“I think he’s close to being back to the Mike Clayton that we drafted and we remember,” Gruden said Thursday. “He’s working his tail off. I’m really pleased with the progress he’s made and it’s a credit to him.”
Come Sunday, Clayton may not be the most anxious player to record a touchdown and definitely not the most obnoxious. Well, that may be depending on how you view Cincinnati receiver Chad Johnson’s infamous end zone celebrations.
Although you might be surprised to see who is fond of them.
“You know, I don’t see all the celebrations. I guess some of them become controversial around the league, but I like the guys who are enthusiastic, personally,” said Gruden. “I like the guys who are great players, the guys who love to play and compete. He clearly loves to do that. I don’t get into the celebrations other than I like to see a guy get excited when he scores. But I have a lot of respect for him. I did coming out of Oregon State, and he’s really turned into a great, great player.”
Aside from Terrell Owens there may not be a more entertaining offensive player in the league. Johnson led the AFC in 2005 with 1,432 receiving yards and was fifth with nine touchdowns. He has just one touchdown through four games in 2006.
With a bye week to work with, it’s a safe bet Johnson (and what you can consider a struggling Bengals offense, ranked No. 17 in the NFL) has targeted the Bucs defense to have a breakout performance.
“They’ve got a big back (Rudi Johnson) who they’re going to run. They’re going to hand him the ball and they’re going to hand it to him repeatedly,” Gruden said. “If you get too active up around the line of scrimmage they’ve got some guys who can hurt you. They operate out of the no-huddle scheme and [quarterback] Carson Palmer makes sure he keeps them in good situations. He’s not afraid to audible and he’ll use the entire clock to make sure they’re in good operating procedures.”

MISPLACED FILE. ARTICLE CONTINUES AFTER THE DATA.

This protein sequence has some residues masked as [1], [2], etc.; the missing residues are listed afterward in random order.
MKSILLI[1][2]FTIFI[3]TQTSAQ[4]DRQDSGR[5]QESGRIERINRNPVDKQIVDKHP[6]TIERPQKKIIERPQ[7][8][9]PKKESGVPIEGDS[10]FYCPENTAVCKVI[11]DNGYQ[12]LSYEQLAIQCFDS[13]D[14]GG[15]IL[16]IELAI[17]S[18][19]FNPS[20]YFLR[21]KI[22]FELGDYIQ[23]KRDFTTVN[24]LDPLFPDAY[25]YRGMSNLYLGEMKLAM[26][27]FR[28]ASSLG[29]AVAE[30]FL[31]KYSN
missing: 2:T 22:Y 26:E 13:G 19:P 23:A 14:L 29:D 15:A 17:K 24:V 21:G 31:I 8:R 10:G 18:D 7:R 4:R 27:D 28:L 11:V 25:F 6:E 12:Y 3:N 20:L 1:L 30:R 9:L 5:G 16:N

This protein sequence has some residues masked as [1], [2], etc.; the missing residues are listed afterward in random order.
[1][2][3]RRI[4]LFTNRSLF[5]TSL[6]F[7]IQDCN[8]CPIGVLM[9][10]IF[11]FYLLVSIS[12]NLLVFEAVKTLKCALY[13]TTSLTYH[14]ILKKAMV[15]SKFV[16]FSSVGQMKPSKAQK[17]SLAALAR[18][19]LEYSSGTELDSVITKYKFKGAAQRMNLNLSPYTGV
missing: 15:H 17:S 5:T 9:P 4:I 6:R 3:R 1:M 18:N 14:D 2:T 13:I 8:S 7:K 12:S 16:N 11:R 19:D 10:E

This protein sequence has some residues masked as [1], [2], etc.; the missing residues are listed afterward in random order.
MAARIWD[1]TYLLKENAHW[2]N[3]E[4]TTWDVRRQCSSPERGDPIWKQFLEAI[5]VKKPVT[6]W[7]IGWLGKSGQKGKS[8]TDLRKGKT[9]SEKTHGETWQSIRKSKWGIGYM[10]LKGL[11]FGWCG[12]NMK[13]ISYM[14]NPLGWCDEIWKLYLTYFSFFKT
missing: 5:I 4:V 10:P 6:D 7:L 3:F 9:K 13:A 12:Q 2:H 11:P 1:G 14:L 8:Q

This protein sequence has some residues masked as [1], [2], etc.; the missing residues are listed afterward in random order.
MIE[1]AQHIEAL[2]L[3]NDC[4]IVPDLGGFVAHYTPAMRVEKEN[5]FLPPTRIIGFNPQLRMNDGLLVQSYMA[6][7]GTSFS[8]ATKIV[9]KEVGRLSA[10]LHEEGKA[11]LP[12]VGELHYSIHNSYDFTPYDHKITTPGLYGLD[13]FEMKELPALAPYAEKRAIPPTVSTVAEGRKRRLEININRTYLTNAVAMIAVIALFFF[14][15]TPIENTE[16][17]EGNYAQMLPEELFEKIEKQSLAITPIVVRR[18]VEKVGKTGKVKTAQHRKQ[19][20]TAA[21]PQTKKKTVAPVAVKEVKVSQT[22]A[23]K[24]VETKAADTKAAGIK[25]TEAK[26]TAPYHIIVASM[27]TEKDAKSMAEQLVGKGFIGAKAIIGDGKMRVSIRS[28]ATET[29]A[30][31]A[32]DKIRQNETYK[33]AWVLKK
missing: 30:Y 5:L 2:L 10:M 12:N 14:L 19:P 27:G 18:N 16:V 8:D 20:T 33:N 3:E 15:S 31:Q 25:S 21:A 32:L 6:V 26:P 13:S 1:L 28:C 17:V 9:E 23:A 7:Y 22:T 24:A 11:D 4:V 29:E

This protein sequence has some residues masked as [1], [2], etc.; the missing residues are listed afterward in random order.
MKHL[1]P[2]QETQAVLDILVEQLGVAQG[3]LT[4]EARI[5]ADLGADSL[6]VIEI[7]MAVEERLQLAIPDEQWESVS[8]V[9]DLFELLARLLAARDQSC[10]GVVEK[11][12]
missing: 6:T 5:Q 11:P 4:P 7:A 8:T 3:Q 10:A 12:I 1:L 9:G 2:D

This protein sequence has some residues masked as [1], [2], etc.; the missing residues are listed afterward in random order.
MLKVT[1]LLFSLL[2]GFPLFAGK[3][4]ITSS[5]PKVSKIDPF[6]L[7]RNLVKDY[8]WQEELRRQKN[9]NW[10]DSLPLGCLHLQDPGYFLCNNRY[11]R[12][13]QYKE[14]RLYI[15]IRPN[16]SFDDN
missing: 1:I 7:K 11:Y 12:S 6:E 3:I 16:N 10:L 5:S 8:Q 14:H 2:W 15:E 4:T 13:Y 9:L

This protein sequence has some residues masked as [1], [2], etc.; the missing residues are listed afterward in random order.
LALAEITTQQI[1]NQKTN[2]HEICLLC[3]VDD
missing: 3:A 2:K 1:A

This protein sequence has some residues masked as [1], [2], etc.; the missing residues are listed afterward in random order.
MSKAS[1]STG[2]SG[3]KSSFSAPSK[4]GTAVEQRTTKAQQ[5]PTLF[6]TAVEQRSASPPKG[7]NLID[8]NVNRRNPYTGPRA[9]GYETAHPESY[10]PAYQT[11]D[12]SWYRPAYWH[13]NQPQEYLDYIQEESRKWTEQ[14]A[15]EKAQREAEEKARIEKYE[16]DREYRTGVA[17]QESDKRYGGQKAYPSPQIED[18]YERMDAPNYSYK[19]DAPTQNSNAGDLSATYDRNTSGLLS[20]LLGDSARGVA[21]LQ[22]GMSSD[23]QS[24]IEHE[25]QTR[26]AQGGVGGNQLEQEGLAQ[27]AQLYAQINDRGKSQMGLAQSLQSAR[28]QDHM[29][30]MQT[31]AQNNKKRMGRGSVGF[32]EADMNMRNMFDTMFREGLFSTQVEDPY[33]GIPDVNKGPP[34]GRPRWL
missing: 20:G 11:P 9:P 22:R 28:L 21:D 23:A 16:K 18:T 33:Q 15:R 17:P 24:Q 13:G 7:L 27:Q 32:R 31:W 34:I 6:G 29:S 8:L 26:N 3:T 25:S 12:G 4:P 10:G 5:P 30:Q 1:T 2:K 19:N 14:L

Gruden went on to say he doesn’t think there is a throw Palmer is incapable of making.

And that may very well be true, but if the Bucs plan on disrupting the Bengals potent offense they must revitalize their pass rush and get that big push from the front four, something that coaches have been addressing all week.
Palmer was sacked 19 times in all of last season. Through the first four games of 2005, defenses have gotten to him on 15 occasions.  Tampa Bay has seven sacks, four by reserve Dewayne White. Defensive end Simeon Rice, who accounted for 14 sacks a year ago, has one.
That doesn’t mean Rice isn’t trying, or that he’s lost his swagger, Rice says. What he does believe is that he and the 0-4 Bucs are still capable of accomplishing something “real big” this year.
“I’m a guy that’s not going to run from anything,” Rice said. “For me, I started out plenty of times with four games and I had one sack. There’s still a lot to play for. But you have to believe the things that you say. If you really believe the things that you say, we can turn it around. And I’m one that truly believes we can turn this thing around.”
Never at a loss for words, Rice got on his pulpit and preached to the media about wanting to accomplish what everybody thinks is near impossible. In this case, it would be helping the winless Bucs make the playoffs this season. Only one team – the 1992 San Diego Chargers – managed to make the playoffs after starting the season 0-4.
“I relish the situation to do something that nobody has ever done before,” Rice said. “Everyone has lost a couple games. But to be able to come out of the grave, to really dig yourself out, to really believe the things that you say, that really forecast the events that could possibly take place, you have to be devoted to it. It’s not based on wins, often times. It’s based on coming out of the dark. It’s based on coming out of bad situations. I, for myself, truly believe that we can do this, it just has to be an overall perspective from top to bottom.”

Bucs CB Juran Bolden (hip), WR/PR Mark Jones (hamstring), CB Brian Kelly (foot), TE/LS Dave Moore (rib), DE Simeon Rice (shoulder) and WR Maurice Stovall (back) are questionable for Sunday’s game. Rice did not practice Thursday.

Three players – G Davin Joseph (knee), LB Ryan Nece (knee) and C John Wade (ankle) – are listed as probable. Quarterback Chris Simms (Splenectomy) is out.